Things were going really well until we made the turn from the red trail to blue at around mile 6 or so. It was a sharp right hand turn and there was a downed tree right afterward. Gem decided she didn't have to actually pick her feet up at all and just crashed over it face planting and sending me flying on the other side. Thankfully I landed on my feet and just got back on telling her to start paying attention. She had been so focused looking through the trees for Theresa, that she hadn't even noticed the log.
|I was almost always smiling when on my own two feet|
From there it was back to game on. We chased down Theresa, passed, tied and ran off. Eventually she would came hauling up behind me full bore and then pass to repeat again. It typically took them about 1/2-3/4 of a mile to catch me when I was on my feet and I would have them go about another 1/2 mile. At this point we were pretty close to running and riding 50:50. (Both photos below by me)
|The trail looks so different when you are on your feet|
|Where is my horse?? Has it been a mile yet? No! Argh!|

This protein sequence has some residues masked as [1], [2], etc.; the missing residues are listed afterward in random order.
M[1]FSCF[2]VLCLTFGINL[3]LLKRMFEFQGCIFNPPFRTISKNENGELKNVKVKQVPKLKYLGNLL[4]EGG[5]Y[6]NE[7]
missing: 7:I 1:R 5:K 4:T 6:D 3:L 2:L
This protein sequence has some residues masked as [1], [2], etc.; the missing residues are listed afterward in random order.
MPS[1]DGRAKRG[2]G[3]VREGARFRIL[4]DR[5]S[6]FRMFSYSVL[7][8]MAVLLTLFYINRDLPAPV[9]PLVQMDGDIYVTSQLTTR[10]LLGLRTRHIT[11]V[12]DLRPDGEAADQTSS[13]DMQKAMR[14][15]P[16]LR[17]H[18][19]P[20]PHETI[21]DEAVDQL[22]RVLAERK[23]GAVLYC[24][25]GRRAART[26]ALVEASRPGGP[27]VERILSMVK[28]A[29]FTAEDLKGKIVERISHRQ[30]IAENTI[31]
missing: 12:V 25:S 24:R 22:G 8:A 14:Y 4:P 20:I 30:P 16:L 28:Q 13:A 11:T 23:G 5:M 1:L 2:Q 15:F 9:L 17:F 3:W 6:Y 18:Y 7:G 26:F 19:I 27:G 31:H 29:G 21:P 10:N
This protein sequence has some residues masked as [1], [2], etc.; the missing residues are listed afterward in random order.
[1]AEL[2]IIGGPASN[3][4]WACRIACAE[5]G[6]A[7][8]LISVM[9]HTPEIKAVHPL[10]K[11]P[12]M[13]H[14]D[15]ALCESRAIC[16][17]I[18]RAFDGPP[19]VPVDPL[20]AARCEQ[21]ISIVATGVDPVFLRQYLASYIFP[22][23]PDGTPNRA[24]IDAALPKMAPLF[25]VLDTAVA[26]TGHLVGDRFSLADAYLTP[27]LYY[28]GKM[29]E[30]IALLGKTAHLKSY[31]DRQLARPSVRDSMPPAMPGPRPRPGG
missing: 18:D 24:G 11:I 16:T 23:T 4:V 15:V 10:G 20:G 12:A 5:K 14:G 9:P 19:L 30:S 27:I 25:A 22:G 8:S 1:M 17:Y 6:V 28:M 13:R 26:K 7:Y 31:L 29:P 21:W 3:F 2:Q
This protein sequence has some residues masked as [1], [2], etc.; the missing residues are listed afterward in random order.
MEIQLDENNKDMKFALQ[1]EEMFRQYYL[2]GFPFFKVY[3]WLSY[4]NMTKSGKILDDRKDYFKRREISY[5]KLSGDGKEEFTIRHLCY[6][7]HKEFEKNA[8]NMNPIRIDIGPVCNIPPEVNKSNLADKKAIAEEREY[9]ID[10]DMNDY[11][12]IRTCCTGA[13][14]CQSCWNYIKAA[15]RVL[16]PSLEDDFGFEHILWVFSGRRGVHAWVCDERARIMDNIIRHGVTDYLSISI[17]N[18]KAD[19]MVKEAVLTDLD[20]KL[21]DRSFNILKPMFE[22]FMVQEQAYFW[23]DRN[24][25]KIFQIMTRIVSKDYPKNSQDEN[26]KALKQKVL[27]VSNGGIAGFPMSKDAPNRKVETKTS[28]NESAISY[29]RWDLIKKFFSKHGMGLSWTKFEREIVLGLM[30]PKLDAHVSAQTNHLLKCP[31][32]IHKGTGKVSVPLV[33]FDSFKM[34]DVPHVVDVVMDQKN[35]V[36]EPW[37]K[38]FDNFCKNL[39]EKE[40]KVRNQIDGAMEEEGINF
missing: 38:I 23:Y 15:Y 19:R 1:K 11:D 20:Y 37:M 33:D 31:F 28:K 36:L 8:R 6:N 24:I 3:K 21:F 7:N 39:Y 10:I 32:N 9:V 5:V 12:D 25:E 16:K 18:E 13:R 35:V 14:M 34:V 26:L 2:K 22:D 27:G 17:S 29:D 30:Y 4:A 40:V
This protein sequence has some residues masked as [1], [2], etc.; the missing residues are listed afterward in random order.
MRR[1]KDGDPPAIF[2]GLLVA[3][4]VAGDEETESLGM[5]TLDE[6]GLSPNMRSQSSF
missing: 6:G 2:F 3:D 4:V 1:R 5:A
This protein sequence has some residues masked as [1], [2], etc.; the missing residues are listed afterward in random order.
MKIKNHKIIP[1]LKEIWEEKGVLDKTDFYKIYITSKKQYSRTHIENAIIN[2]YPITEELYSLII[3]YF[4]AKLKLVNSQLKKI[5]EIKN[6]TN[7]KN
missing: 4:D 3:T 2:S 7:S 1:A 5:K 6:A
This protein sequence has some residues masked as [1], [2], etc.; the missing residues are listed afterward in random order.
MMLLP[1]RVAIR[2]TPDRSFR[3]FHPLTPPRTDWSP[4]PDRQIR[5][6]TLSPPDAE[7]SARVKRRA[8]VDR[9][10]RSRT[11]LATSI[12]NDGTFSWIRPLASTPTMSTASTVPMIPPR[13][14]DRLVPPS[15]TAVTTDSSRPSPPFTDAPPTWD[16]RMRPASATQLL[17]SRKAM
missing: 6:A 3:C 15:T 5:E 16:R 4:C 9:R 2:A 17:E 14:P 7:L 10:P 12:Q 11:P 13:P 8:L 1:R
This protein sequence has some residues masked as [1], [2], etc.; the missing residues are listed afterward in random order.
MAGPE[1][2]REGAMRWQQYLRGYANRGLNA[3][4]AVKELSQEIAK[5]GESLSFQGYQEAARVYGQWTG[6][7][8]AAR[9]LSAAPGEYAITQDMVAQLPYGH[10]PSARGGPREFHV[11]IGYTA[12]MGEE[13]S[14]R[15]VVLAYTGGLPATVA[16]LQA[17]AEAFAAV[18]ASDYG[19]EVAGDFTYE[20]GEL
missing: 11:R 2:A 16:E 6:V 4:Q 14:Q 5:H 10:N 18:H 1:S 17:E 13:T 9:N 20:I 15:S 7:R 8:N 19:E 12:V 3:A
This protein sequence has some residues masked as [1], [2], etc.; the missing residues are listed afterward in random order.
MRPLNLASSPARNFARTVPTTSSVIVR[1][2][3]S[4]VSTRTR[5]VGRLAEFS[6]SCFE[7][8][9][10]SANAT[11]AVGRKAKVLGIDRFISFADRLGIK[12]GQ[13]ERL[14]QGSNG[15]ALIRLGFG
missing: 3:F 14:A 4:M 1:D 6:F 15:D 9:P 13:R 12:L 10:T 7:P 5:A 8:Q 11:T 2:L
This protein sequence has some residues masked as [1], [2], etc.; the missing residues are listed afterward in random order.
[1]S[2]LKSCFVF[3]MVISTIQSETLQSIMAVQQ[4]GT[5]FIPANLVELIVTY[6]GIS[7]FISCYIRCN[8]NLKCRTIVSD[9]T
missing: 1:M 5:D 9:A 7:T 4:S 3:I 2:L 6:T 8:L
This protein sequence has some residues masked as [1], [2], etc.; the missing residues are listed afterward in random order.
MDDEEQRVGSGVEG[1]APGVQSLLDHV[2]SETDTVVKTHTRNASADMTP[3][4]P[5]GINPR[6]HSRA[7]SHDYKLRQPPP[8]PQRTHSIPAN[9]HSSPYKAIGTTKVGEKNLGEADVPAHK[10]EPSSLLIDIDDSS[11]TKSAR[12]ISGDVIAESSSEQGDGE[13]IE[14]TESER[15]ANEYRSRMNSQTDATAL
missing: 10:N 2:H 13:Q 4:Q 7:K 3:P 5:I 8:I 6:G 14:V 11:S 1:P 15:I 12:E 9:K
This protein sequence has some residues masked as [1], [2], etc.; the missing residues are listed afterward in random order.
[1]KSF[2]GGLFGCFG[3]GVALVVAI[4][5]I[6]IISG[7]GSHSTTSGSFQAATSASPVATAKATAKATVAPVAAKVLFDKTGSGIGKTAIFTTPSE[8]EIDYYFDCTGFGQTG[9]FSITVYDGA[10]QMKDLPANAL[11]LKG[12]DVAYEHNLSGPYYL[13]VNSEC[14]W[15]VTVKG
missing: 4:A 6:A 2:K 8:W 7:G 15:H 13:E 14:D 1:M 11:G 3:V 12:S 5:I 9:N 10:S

Blue isn't my favorite trail. It cuts through some recent logging sections and is hard to follow and pretty bare of shade. I was really glad we ran it in the morning. We hit the most exposed section around 9:30 am. I was on Gem at that point and was chasing Theresa down. I saw her zig zagging down the trail ahead of me and Gem locked on. We made a turn and she was out of sight. I figured the trail had just went around some more turns, but as we went I kept not seeing her. How fast could she be going?? We were putting in 10 mph miles at this point. Seriously, how fast could she go??
Just as I was cresting a hill and contemplating calling her on my phone I heard her scram my name from behind me. Huh?? Apparently she had stopped to pee and missed a turn. I hopped off and held Gem while she caught up and then took off running telling her I would see her in 1 mile.
Around that same time, I crashed.
|Pretty sure I was about to die here. No longer having fun on my feet and was wishing Gem was closer. Photo: me|
We still had roughly 6-7 miles left, of which I would be running at least 3 and I was spent. I had already run 4 or 5 tough miles keeping up my hopeful sub 10 minute mile pace and my legs felt it. I didn't want to let Theresa down though, so I grabbed one of Gem's carrots from my pack and ate it while keeping my forward momentum as much as possible.